The Digital Signature Algorithm (DSA) uses $L$-bit prime $p$ and $N$-bit prime $q$ with $q| p-1$, i.e., $p = r\cdot q +1$ ( Schnorr group if $r>2$ and safe prime if $r=2$).

In a way, the security of DSA relies on the hardness of the discrete logarithm on $\mathbb{Z}^*_q$ that is given by $ y = g^x \bmod \mathbb{Z}^*_q$ to find the $x$. This explains the choice of the size of $q$ on the standards, due to the generic discrete log attacks that have cost $\mathcal{O}(\sqrt{q})$.

DSA uses $p$ as a huge prime compared to $q$, NIST SP 800-57 Part 1 Revision 5.

  • (L = 3072, N = 256),(L = 7680, N = 384), or (L = 15360, N = 512)

I've searched for the reason behind the large $p$, but couldn't find an explanation--neither the NIST documents nor the RFCs offer an explanation. I've only seen Poncho's answer.

Use the Number Field Sieve algorithm to attack the discrete log problem in $Z^∗/p$. NFS is typically seen as a way to attack the factorization problem; it can also be applied (with some additional complexity) to compute discrete logs.

How can the Number Field Sieve algorithm be used to attack the discrete logarithm in $\mathbb{Z}^*_p$ of DSA?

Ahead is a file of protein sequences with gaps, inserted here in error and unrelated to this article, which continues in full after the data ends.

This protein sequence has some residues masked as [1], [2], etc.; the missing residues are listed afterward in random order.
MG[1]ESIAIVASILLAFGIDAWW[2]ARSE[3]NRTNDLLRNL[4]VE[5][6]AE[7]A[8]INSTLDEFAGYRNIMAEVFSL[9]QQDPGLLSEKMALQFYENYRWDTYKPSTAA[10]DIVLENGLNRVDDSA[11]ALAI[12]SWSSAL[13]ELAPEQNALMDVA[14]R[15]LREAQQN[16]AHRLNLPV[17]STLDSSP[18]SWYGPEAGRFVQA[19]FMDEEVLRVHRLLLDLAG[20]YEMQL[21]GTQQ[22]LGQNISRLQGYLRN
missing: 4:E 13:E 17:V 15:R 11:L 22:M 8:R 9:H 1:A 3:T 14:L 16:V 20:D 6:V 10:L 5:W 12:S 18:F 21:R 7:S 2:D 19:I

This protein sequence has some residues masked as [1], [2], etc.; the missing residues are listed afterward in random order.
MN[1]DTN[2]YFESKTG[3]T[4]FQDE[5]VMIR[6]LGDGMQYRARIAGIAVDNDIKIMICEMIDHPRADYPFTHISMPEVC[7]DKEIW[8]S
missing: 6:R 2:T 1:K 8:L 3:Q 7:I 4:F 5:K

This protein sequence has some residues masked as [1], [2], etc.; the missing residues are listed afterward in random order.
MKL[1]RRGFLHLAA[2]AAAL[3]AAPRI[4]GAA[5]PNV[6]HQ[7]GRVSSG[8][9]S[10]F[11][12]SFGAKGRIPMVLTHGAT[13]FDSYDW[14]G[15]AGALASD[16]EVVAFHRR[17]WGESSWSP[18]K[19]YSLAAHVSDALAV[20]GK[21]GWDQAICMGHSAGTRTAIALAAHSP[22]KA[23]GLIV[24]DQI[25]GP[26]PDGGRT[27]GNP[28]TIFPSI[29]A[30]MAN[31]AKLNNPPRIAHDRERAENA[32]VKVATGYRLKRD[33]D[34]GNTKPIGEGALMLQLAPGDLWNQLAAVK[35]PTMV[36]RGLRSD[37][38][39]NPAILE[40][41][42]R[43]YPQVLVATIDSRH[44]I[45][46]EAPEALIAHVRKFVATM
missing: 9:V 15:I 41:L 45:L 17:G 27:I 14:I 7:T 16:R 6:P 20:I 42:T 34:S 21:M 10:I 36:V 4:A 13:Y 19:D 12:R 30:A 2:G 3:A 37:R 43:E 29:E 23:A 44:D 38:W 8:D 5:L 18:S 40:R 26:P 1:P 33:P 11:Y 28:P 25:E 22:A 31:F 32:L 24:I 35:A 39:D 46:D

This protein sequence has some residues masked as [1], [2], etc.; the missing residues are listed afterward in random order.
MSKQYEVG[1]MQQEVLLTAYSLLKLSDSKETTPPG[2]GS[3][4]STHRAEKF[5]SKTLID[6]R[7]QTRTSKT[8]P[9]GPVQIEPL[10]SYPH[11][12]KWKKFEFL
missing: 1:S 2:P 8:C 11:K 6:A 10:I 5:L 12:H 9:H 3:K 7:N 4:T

• 1
    $\begingroup$ Relates to this question, which unfortunately has received no answer. I wish I knew! $\endgroup$
    – fgrieu
    Commented Feb 16, 2021 at 11:56
  • $\begingroup$ @fgrieu we will learn, I hope. $\endgroup$
    – kelalaka
    Commented Feb 16, 2021 at 12:19
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    $\begingroup$ I don't really know about NFS but I was told that the justification for the large $p$ is the function field sieve by Adleman et al. Which has complexity $\exp[(1+o(1))(32/9)^{1/3}(\log p)^{1/3}(\log\log p)^{2/3}]$ that is sub-exponential in $\log p$. That would justify the need for $3072$ bits for $p$ and $256$ bits for $q$ when targeting $128$ bits security. But I am not really certain... $\endgroup$ Commented Feb 16, 2021 at 12:32
  • 2
    $\begingroup$ The number field sieve, as applied to discrete logarithms, is an advanced form of index calculus. One of my old answers describes how it works, at a high level. $\endgroup$ Commented Feb 16, 2021 at 17:46


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